Two months ago, I declared my resolution to unplug with you on this blog. I told you Iâ€™d let you know how it was going along the way. I have been reticent to write about it again, but I feel compelled to come clean. I am doing a pretty bad job.Â I am doing a great job at being mindful of how often I turn to technology, which is one step in the right direction, but I am probably only achieving total shutoff every 1 out of 5 weeks, which is much worse than where I thought Iâ€™d be.
If you are observant enough that unplugging isnâ€™t novel, or if you have your own version and youâ€™re pretty good at it, you may not find this of interest. But if youâ€™re one of the many people who told me, â€śThatâ€™s a good idea, I wish I could do that,â€ť I thought Iâ€™d let you know where I am getting hung up. You can use my hang-ups as a reason to not try yourself, or as a guide to how to create your own unplugging objectives. Up to you.
Here is where I find myself reaching for the things I said I could live without:
Reason # 1 (the one I kind of anticipated): Making plans
Because this is not really a â€śturn off electricity because of our religious observanceâ€ť rule, we are turning off our phones but interacting in a non-religious world for most of Saturday. Saturday is a big day for us to be together as a family and with friends.Â All of these friends have their phones on.Â When my girls were younger, I was home on Fridays, so I could focus on family time and planning for the weekend on Friday during the day.Â But now I work fulltime in the office, and so I am trying to both be in family time and plan family time simultaneously on Saturday.Â Itâ€™s a rarity to have the day all planned by Friday night so that I donâ€™t feel an urge to text a few friends so I donâ€™t miss them at the soccer field, or to plan a spontaneous play-date when naptime is over.
Reason # 2: Gettinganywhere
When I was living in LA in my 20s, everyone lived by this incredible map book called The Thomas Guide. Over time,the book was imprinted in my brain in a way that only comes from the act of reading off of a page. Now, I use the map app on my phone to get anywhere. And it hasnâ€™t really imprinted. So I either need to print out directions to anywhere I need to go by sundown on Friday, or fumble my way through Boston by trial and error, both of which I am failing to do.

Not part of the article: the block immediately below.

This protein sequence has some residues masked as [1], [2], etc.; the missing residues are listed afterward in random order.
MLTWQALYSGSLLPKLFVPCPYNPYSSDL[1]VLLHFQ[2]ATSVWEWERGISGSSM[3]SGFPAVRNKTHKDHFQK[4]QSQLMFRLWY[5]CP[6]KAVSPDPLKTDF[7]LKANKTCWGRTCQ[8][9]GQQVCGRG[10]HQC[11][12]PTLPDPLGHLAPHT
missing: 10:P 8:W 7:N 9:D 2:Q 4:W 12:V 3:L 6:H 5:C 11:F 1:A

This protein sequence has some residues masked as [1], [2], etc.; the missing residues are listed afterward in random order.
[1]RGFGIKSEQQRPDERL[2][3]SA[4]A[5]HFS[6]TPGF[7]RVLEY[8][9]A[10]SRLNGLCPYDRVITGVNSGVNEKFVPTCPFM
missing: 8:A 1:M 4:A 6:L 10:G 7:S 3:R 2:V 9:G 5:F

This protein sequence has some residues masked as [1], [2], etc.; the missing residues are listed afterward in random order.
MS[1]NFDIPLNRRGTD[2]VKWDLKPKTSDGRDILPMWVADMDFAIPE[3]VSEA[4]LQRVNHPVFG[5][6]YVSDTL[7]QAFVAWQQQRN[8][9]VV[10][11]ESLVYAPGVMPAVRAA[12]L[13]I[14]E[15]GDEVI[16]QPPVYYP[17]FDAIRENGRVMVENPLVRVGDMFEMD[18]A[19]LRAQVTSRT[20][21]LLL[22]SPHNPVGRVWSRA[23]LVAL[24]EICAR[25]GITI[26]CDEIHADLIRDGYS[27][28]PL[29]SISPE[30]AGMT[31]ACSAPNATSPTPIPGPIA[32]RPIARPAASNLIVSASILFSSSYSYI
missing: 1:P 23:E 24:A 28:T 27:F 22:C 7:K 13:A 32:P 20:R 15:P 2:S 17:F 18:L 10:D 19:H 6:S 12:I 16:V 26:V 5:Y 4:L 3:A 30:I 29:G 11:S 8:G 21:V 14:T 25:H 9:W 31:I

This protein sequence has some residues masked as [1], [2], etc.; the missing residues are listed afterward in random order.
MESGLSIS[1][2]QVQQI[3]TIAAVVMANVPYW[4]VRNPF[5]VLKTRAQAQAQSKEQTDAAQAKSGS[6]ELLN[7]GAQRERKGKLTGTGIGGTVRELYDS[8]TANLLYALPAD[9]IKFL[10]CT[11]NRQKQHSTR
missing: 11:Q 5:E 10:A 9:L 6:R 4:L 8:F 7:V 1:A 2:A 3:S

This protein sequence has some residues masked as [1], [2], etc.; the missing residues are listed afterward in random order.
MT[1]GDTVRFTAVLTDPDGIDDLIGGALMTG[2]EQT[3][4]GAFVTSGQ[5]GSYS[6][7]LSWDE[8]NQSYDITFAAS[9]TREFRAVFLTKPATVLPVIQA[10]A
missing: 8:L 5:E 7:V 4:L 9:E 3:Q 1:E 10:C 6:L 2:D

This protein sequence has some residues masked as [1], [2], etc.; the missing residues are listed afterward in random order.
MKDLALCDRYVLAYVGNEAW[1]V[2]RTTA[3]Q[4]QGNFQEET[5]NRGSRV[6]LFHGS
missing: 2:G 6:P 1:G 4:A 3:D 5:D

Reason # 3: Music
We live stream a lot of music in our house (and our car). If the rule is that the phone is off, the Internet radio is, too. I try to draw a hard-line on this one, but I am stuck with commercial radio, which I am not crazy about, and CDs, of which we donâ€™t have many that I am not sick of already.
Reason # 4: Reading
I recently put a real page-turner that I took out from the library on my phone. Sure, I have magazines to read, but I want to finish that book, gosh-darn it.
Reason # 5: Writing
Writing is a diversion I really enjoy. It allows me to clear my head, think differently, and attempt to get interesting things up on this blog. But after over 20 years of relying on word processors, I just canâ€™t write that quickly on paper anymore. And my hand cramps. And then I need to transcribe it on Sunday. So Iâ€™m not writing, but Iâ€™m not crazy about not doing it.
Reason # 6: Winding down
On a good week, Eric and I put the kids to bed and enthusiastically play a board game or talk about whatâ€™s on our minds. But on a regular week, when we are stressed and tired, thereâ€™s nothing that feels more romantic than snuggling up on the couch and watching a movie or six episodes of How Itâ€™s Made. But our resolution was that unplugging means no TV on Friday nights. Some weeks, we just decide to skip that rule, and others, we both just go to bed early, which is good for our health but doesnâ€™t achieve the objective of taking the TV away so that we can better connect to one another.